Invasive mechanical ventilation is required when children undergo general anesthesia for any procedure. It is remarkable that one of the most practiced interventions such as pediatric mechanical ventilation is hardly supported by any scientific evidence but rather based on personal experience and data from adults, especially as ventilation itself is increasingly recognized as a harmful intervention that causes ventilator-induced lung injury. The use of low tidal volume and higher levels of positive end-expiratory pressure became an integral part of lung-protective ventilation following the outcomes of clinical trials in critically ill adults. This approach has been readily adopted in pediatric ventilation. However, a clear association between tidal volume and mortality has not been ascertained in pediatrics. In fact, experimental studies have suggested that young children might be less susceptible to ventilator-induced lung injury. As such, no recommendations on optimal lung-protective ventilation strategy in children with or without lung injury can be made.

  5. The School Advanced Ventilation Engineering Software (SAVES)

    Science.gov (United States)

    The School Advanced Ventilation Engineering Software (SAVES) package is a tool to help school designers assess the potential financial payback and indoor humidity control benefits of Energy Recovery Ventilation (ERV) systems for school applications.

  6. Concentration Distribution in a Mixing Ventilated Room

    DEFF Research Database (Denmark)

    Jensen, Rasmus Lund; Pedersen, D. N.; Nielsen, Peter Vilhelm

    2001-01-01

    that the air is fully mixed. The objective of this work is to determine the influence of the location of a pollutant, temperature differences and whether the room is furnished or not. It is also investigated if it is sufficient to determine the mean concentration in the room to determine the personal exposure......Today there is an increasing focus on the importance of a proper ventilation system to obtain good working conditions in the term of air and thermal quality to ensure high productivity. Different ventilation principles are used, e.g., mixing ventilation and displacement ventilation. In order...... to ensure that the ventilation system meets the demands it is important to know which parameters that influence the performance of the system. In this work the mixing ventilation principle was investigated. When the mixing ventilation principle is used for the design of a ventilation system it is assumed...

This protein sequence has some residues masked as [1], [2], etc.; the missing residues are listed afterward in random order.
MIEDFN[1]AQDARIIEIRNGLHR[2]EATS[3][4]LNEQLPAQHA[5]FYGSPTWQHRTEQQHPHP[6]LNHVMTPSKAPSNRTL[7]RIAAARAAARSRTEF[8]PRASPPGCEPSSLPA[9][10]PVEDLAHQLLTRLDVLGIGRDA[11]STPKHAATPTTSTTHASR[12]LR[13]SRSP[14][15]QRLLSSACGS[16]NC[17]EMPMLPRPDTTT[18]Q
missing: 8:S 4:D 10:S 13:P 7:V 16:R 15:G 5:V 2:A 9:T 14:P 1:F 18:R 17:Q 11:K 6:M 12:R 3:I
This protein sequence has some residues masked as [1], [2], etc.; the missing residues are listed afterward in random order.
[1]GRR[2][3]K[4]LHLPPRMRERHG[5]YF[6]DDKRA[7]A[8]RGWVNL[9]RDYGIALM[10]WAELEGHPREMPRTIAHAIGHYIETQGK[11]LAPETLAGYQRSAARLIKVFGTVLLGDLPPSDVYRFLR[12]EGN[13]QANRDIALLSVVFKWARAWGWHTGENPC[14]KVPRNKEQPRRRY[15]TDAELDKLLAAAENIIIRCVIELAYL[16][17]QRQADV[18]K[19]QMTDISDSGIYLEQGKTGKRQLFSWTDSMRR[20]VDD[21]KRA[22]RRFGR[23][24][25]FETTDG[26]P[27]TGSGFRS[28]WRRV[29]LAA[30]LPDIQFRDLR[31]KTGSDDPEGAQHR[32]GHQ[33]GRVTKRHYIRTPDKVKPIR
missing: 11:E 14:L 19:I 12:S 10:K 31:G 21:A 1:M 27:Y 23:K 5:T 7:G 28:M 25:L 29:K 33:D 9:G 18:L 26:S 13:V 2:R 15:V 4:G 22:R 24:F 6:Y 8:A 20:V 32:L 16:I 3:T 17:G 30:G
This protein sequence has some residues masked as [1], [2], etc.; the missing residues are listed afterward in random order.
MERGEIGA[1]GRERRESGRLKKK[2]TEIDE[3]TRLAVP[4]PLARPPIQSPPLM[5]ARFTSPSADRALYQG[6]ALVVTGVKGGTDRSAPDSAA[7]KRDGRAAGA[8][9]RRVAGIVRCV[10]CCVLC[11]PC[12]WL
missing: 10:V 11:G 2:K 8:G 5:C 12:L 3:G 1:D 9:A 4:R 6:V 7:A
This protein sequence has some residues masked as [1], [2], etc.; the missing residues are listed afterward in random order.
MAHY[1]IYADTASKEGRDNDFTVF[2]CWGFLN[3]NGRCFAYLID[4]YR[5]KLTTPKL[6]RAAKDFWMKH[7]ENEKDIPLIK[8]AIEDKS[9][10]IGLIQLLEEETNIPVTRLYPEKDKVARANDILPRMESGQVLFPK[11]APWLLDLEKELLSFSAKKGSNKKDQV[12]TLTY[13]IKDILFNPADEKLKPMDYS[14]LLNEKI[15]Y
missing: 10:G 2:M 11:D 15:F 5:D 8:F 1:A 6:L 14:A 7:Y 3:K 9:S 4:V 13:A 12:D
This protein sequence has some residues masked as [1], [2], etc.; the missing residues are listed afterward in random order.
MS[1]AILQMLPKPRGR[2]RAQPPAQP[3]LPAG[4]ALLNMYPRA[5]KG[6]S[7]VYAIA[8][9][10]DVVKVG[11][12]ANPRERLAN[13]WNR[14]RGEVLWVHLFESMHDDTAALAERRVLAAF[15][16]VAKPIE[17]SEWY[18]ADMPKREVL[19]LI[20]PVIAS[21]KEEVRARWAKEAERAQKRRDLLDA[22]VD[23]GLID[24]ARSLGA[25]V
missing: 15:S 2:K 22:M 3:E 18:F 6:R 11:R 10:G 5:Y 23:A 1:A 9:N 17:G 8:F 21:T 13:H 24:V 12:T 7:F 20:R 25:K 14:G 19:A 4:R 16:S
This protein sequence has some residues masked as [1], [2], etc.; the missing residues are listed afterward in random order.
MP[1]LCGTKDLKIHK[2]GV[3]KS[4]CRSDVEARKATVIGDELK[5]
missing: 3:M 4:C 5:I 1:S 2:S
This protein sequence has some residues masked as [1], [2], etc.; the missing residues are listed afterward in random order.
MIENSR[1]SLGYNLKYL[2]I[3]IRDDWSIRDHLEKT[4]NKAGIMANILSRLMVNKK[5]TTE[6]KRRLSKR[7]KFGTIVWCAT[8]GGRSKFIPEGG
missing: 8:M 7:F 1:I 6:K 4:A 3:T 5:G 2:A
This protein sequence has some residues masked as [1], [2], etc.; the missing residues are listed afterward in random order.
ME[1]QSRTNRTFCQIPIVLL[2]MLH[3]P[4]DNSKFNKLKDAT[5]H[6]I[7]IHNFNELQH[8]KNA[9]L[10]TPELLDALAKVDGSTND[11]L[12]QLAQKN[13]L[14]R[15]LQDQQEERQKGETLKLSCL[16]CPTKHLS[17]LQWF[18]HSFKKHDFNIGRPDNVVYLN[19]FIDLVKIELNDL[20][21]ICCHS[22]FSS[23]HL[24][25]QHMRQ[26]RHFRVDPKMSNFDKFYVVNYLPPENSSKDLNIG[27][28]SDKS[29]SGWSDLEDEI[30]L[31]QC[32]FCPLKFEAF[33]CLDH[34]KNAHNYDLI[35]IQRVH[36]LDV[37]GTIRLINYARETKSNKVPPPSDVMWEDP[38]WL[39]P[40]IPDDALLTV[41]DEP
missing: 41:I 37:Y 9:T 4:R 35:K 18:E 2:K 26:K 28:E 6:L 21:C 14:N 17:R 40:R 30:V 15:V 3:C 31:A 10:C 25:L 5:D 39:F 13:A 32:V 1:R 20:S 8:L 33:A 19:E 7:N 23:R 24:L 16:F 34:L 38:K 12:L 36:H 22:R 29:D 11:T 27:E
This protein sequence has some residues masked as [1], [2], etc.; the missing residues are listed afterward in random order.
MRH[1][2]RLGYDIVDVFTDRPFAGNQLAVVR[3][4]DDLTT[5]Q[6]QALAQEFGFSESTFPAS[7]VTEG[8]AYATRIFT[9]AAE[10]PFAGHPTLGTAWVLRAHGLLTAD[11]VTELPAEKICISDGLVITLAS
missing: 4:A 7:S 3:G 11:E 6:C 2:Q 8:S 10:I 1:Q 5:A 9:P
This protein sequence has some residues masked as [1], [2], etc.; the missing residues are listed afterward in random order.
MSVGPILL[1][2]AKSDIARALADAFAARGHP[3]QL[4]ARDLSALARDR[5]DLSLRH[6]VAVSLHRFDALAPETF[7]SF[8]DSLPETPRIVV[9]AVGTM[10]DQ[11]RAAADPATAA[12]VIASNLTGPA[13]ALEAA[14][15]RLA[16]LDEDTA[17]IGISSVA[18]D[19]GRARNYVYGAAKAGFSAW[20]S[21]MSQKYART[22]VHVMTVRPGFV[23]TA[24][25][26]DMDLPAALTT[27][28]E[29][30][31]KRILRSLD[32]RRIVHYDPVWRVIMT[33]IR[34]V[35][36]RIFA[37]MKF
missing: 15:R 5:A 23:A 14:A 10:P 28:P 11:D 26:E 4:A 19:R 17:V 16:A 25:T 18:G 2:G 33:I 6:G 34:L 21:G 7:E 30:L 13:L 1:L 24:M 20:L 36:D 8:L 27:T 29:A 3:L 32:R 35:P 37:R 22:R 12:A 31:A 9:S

7. Probabilistic Analysis Methods for Hybrid Ventilation

    DEFF Research Database (Denmark)

    Brohus, Henrik; Frier, Christian; Heiselberg, Per

    This paper discusses a general approach for the application of probabilistic analysis methods in the design of ventilation systems. The aims and scope of probabilistic versus deterministic methods are addressed with special emphasis on hybrid ventilation systems. A preliminary application...

  8. Ventilation effectiveness : health benefits of heat recovery ventilators

    Energy Technology Data Exchange (ETDEWEB)

    Anon.

    2010-08-15

    Studies have shown that the installation of a heat recovery ventilator (HRV) in homes in northern Canada could improve indoor air quality and the respiratory health of inhabitants. Low ventilation rates are common in many homes in the North because the climate is severe, homes are smaller and lack basements, and occupancies are higher, leading to unhealthy indoor air quality. Northern communities also have a high rate of respiratory infections. HRVs recover much of the energy used to ventilate, which is desirable in cold regions with high heating costs. For the study, the test sample was divided into two types of houses, notably houses with active HRVs and those with control HRVs that were installed and operated but that did not function. The study results showed that HRVs provided increased ventilation. Complaints by residents about HRV noise, discomfort, or low humidity were common but equally spread between those with active and placebo HRVs. The study showed that the system design needs to be improved to better suit the needs of Inuit families. The nature of northern housing presents installation and maintenance challenges. It is hard to retrofit HRV ducting inside small, existing houses, and building supplies arrive infrequently, so detailed planning and careful take-offs of all supplies and materials must be done well in advance of construction. In addition, contractors are hard to locate and have variable expertise, and there is little technical follow-up. Robust technical support by local contractors and housing authorities is therefore important. 2 refs.